Dollars in hand

The Payroll Protection Program is designed to get dollars into the hands of businesses and their employees.

By KATHY ROPP

Kathy.ropp@myhorrynews.com

Rusty Richardson with Anderson Brothers Bank was sitting on go Friday, eagerly waiting for the Small Business Administration to open its portal so he could begin feeding in applications for the second round of the federal government’s Paycheck Protection Program.

President Donald Trump signed the stimulus bill later that day, and the SBA is set to open its application portal Monday at 10:30 a.m. Richardson had about 100 applications left from the PPP’s first round, and that number grew as his staff continued to take them.

 “We’ve been logging, prepping and reviewing for four days now, so about 300 are ready to be keyed in,” he said.

The winners in this round should be the self-employed, people like landscapers and plumbers, because they were not allowed to apply in the first round, according to Richardson.

“They got the short end of the stick…They literally lost out because SBA was very late in providing self-employed guidance. That’s why I think it’s going to be a quick hit,” he said.

It takes about 15 minutes to file an application and about 30 seconds to get an approval. The loan must be closed and the applicant must have his money within 10 days after the application is approved. As of Friday, ABB still had about 100 loans from the first round that hadn’t been closed.

Speed is important in filing the applications because they are taken on a first-come, first-serve basis. Although the first $350 billion round was expected to close June 30, the money was all allotted in only 12 days.

Richardson expects this next round of about $350 billion to go as fast as the first one, so he was determined to start sending applications the minute they started being taken, the same way his bank did with the first round when they got 1,080 of their applications approved.

Richardson puts the overwhelming rush on the loan process into perspective by pointing out that in 2019 the SBA processed and closed 58,000 loans. In the 12 days of round one of the PPP, the SBA processed 1.6 million applications.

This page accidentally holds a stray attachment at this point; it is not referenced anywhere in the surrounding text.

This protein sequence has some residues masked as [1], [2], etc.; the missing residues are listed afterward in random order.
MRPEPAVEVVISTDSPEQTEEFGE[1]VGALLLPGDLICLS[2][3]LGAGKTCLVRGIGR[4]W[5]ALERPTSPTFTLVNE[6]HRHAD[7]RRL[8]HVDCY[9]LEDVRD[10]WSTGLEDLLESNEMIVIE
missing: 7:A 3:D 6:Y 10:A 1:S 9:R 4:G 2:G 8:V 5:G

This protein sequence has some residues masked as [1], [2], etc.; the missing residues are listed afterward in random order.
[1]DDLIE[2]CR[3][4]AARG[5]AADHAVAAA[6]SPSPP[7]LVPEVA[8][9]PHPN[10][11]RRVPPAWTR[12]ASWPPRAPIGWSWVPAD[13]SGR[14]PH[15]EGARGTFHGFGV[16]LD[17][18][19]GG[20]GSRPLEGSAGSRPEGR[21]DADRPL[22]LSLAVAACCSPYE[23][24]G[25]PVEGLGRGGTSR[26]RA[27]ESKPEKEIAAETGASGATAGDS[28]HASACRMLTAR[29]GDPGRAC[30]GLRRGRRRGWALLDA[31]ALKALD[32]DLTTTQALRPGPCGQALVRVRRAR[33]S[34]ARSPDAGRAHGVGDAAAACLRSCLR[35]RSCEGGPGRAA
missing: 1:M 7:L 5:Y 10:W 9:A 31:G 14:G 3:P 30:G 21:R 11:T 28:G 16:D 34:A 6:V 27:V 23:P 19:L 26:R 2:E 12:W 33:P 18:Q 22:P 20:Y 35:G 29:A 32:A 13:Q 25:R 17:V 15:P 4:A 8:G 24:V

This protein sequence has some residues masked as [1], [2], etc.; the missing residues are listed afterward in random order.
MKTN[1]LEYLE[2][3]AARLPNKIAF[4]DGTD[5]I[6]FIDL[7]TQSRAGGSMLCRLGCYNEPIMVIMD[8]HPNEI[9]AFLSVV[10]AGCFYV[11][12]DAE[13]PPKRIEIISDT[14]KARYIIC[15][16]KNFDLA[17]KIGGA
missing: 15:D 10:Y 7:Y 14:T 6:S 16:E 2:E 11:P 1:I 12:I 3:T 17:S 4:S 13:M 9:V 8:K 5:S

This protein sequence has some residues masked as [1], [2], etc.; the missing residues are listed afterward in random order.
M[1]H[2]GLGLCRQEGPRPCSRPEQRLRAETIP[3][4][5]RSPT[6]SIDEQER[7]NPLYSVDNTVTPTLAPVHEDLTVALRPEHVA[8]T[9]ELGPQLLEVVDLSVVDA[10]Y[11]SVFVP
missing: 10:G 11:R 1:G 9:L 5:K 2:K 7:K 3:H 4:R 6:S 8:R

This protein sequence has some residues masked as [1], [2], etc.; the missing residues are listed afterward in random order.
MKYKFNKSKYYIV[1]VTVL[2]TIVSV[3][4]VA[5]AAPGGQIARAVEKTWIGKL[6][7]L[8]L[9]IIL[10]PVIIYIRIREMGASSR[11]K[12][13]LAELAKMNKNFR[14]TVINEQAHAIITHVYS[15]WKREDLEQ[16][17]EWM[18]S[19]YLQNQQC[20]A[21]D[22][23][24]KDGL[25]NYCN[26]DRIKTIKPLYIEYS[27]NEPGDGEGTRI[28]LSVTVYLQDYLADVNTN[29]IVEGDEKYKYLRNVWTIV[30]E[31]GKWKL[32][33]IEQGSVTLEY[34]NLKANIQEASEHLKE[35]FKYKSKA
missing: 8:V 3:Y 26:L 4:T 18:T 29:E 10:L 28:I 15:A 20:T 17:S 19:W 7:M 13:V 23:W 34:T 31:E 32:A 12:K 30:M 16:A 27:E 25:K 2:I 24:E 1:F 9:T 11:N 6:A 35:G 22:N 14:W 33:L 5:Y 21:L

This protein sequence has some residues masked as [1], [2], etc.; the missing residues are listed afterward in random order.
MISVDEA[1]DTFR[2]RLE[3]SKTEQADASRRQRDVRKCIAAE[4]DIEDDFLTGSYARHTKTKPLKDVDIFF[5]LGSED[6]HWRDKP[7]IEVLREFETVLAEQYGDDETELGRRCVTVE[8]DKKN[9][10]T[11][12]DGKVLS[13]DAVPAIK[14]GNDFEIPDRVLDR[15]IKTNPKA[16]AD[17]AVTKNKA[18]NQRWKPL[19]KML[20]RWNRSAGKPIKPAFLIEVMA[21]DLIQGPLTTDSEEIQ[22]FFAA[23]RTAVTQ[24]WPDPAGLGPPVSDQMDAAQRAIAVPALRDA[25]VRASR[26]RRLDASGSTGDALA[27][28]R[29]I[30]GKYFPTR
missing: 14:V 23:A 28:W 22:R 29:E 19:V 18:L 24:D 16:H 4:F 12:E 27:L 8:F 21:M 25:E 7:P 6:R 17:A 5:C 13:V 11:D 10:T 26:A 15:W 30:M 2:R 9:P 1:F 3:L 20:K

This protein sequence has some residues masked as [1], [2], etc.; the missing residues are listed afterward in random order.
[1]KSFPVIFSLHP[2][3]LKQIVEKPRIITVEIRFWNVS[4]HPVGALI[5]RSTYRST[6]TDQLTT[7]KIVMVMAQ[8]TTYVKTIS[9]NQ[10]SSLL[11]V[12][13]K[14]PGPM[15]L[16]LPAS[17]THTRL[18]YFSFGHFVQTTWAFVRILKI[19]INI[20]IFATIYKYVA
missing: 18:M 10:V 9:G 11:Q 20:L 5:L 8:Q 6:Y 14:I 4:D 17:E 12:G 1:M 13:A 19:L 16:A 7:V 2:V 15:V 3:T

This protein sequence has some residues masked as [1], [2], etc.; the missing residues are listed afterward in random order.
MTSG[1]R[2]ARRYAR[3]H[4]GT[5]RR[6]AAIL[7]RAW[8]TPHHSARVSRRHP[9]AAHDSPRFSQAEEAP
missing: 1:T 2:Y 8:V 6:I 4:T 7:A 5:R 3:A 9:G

ABB marketing director Susan Grant has some advice for people who want to apply. They need to get their 2019 taxes done or prepare a Schedule C, because they will need the Schedule C. Also, she said, people who are self-employed need to get a copy of a bank statement or invoice that says, basically, they were a business in 2020, according to Grant. These are high-level requirements, but are not all inclusive.

Although banks take the applications, they do not approve or disapprove the loans. That job falls to the Small Business Administration. The terms of the loan carry a 1 percent interest rate with a six-month deferral for a loan term of 24 months. Applicants must maintain strict spending records for the eight-week period, beginning with the date of the loan, in order to meet the SBA forgiveness requirements for the loan.

Richardson, the COO, says his bank hasn’t been limiting its applicants to its regular customers, but has submitted a number of applications for noncustomers.

“This is a terrible situation for people and it’s been tough on a lot of small businesses,” he said.

They’ve been so concerned about securing money for people in this area that they even set up tables outside and took appointments for loan closings on a Saturday.

“It’s been truly a labor of love for business people. It’s been a labor of love for business people in the area…It’s been the hardest thing that I believe I’ve ever worked on,” he said.

Richardson said the word competition does not factor into this equation because he’s been working with several other banks to get this job done.

“This has been more a labor of love…All we cared about was getting money on the street,” he said.

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I'm the editor of the Horry Independent, a weekly newspaper in Conway, South Carolina. I cover city hall and courts, among many other subjects. Know of a good story? Call me at 843-488-7241.

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